I may be clutching at straws but I’m banking on the fact that with more practice (on and off track) that soon something will click and some of these faults will begin to disappear as my confidence and riding style improve.
Overall the evening was brilliant. The track conditions were perfect and the two group format worked really well. Despite some of the negative things I’d heard about Focused Events, they ran a pretty tight ship and things ran really nicely and smoothly. I’ll definitely be back for more evening sessions!
Andy an instructor and great guy that I met last year on an EasyTrack track day at Brands looked over the footage and had the following comments to make:
- you struggle to hold a line into and through a corner as you are often totally off the throttle which makes the bike feel hard to turn and like it wants to run wider – you need to tip in on a neutral throttle and progressively roll the throttle on as you go through the corner and onto the next straight… This should also let you turn the bike quicker which is another of your aims!
- look at how much room you often have on corner exit – typically you are exiting the corner mid track so you can safely increase speeds through many corners and just use more of the available track
- getting on the gas smoothly and earlier will give you nice safe gains in lap times from carrying more speed ALL the way down the straights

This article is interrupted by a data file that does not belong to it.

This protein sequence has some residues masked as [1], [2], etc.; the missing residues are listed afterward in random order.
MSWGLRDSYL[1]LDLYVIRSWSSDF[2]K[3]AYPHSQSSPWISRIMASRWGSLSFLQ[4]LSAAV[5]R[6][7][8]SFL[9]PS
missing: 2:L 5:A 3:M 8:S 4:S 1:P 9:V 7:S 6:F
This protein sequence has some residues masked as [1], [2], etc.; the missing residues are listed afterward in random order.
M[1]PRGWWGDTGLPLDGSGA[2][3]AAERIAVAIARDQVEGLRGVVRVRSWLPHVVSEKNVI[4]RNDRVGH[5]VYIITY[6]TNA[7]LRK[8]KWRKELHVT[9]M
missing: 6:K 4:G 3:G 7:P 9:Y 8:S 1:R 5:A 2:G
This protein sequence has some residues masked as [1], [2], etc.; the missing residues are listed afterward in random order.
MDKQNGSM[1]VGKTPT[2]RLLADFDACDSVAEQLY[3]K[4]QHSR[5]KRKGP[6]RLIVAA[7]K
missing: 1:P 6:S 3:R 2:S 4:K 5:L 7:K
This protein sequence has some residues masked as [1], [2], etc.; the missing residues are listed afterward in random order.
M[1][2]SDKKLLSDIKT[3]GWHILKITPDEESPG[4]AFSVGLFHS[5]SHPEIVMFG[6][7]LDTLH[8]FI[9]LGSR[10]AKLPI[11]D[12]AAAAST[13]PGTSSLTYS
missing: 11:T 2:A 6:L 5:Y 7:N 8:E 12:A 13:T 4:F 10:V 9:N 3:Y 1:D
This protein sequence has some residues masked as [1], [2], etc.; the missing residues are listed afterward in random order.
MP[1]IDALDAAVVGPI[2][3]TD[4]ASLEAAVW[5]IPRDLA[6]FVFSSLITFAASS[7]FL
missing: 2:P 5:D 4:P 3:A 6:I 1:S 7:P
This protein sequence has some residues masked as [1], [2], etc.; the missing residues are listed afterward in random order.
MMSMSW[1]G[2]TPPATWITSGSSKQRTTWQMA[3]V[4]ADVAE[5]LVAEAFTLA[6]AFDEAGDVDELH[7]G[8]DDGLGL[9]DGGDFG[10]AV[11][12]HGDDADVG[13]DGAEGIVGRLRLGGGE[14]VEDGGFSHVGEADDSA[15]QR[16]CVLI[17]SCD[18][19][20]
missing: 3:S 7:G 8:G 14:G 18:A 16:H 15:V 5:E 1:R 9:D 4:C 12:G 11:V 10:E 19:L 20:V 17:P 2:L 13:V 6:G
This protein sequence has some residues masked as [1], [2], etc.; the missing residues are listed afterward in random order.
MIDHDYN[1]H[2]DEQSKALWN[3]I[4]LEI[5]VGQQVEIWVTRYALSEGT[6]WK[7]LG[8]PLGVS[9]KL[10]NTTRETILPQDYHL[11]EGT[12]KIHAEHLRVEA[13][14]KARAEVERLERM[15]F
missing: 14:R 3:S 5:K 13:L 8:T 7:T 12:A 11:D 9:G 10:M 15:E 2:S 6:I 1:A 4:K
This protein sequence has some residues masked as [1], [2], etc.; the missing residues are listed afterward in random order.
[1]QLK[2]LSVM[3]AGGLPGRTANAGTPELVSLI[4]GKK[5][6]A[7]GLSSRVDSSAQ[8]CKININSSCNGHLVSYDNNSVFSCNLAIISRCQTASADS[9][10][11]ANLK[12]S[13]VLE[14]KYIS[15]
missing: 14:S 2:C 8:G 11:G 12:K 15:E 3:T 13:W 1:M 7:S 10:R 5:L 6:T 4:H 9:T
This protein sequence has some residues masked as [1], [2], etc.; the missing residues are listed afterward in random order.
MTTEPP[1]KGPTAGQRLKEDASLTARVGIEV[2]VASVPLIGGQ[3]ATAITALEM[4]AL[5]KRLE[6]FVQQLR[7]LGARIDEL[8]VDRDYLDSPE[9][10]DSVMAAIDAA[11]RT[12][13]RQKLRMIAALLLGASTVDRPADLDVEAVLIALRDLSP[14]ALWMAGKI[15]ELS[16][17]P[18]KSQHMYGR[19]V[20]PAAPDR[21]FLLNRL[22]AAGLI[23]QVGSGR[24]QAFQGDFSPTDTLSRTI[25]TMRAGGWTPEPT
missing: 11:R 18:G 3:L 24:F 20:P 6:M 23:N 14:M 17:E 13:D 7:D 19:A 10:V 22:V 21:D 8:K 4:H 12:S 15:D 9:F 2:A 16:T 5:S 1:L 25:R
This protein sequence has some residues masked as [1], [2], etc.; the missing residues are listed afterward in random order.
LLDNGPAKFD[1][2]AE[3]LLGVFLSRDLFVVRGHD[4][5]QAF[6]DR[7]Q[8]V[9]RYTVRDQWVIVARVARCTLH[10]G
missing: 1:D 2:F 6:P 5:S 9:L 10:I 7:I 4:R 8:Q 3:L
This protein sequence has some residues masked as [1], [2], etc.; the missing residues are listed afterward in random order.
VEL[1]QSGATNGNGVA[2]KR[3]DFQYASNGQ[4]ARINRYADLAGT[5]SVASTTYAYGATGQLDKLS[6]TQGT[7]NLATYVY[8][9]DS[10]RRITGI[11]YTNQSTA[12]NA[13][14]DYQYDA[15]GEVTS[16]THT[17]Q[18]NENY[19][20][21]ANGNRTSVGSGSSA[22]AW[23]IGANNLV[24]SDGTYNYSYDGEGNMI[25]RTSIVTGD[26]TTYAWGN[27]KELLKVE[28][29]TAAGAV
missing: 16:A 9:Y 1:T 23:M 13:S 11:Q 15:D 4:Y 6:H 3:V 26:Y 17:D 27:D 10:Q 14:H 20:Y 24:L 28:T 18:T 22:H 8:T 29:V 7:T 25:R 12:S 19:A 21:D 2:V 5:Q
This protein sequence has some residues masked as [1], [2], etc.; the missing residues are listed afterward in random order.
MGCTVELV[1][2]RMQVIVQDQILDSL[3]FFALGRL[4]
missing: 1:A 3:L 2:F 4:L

- your revs often seem low in the corner too – I try and corner in a gear where my revs are at least 2/3 of maximum – this gives you a much more responsive throttle both when closed and when you want to accelerate again – you seem to take a while to pick up strong acceleration from many corners even after you have gone back on the throttle and this is costing you speed all the way down the straight
- get used to braking hard and selecting the right gear early – as you get more
used to this you can then adjust your braking points to progressively take you
nearer to the corner
- if your boots are touching down then your feet are in the wrong position
- when you come up to a slower rider try not to settle in behind them into the corner, leave a gap so you can use your better speed to simply accelerate past them with drive from further back. If you get right up to them and adjust to their speed then it just becomes a throttle/horsepower drag out of the corner – many slower riders are on big bikes and can accelerate quite quickly so you end up stuck for a few corners not just one